Investors should steer clear of Alibaba, valuation expert Aswath Damodaran said Wednesday.
The Chinese e-commerce giant is expected to go public Friday, selling 123 million of the 320 million American Depositary Shares at an expected price range of $66 to $68.
On CNBC's "Fast Money," Damodaran, a professor of finance at New York University's Stern School of Business, noted that he was looking at Alibaba stock from the perspective of a long-term investor, not a trader, adding, "I wouldn't have bought Twitter at any of the prices it's been offered at."
Damodaran, known as the "Dean of Valuation" for his expertise, said that it was the first initial public offering where the pricing range was close to his own estimate of a company's worth. "And the first reaction that I had was, 'What did I do wrong?'"
"But I think the fact that there's so much on the ground that you can value makes it easier to price a company like this than a company like Twitter," he said. "It's an incredible profitable franchise, and I think it's worth a lot of money. But I think that's why the pricing was a little easier as well."
To Damodaran, the structure of the company's shares to be offered on the New York Stock Exchange was troubling and a reason not to buy Alibaba stock.
"Because I'm not getting a piece of a company," he said. "I'm getting a piece of a shell that owns a company where a politburo, basically, sets the board of directors. And if you're a trader, you really don't care. I mean, you're going to be out in six months or three months. What do you care that Jack Ma has power for life? The way I see it, traders date companies, investors marry companies. If you marry a company, you've got to be in here for the long term, and it scares the heck of me that I have absolutely no power over how this company will be run, or what can happen in the future."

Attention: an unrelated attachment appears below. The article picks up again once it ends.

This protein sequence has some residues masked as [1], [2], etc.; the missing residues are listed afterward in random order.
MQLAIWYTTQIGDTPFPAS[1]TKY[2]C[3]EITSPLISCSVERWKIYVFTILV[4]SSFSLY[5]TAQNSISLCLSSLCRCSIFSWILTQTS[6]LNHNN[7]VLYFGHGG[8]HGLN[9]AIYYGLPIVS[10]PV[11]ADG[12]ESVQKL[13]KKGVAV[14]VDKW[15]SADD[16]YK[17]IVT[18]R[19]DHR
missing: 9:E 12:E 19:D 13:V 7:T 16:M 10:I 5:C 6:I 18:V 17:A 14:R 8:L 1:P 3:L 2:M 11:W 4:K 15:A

Ma, 49, a former schoolteacher who founded Alibaba in 1999 and will serve as chairman of Alibaba Group Holding Ltd., will retain a 7.3 percent stake.
Damodaran said that the company's structure was tough to take into account when evaluating Alibaba.
"Corporate governance is actually very difficult to bring into a discount trade because it's a fear that something bad will happen and you can't come out of it," he said. "And when you have a well-managed like Baidu or Alibaba, it's very difficult to actually build it into a discounted cash-flow valuation. So, it's almost an afterthought. After you've done the valuation, it becomes your margin of safety. How much of a discount would I need to be offered to be OK in Jack Ma's outhouse while paying five-star hotel prices? Because it's not that I would not buy Alibaba at any price, but to pay fair price and get treated as a second-class citizen strikes me as not a good deal."
Damodaran also said that Alibaba's connections have already priced in, while its business model on a global perspective has not been proven.
"The fact that they have a 75 percent market share is not just because Alibaba is a great company. It's because they know the right people in the right places. So, the connections are actually built in," he said. "And my fear is there are people building this expectation that it will become this global technology company, and I see no evidence of that yet. I mean, it's actually become more China-focused in the last year than less China-focused. It's never been a particularly innovative company.
"This isn't Google. It's a merchandising company that does it really well, has made a lot of money in China, but there's nothing they've done that would lead me to believe that I can attach a $250 or $300 billion value, which is what I would get if I gave a global technology premium today. I don't see those pieces in place yet."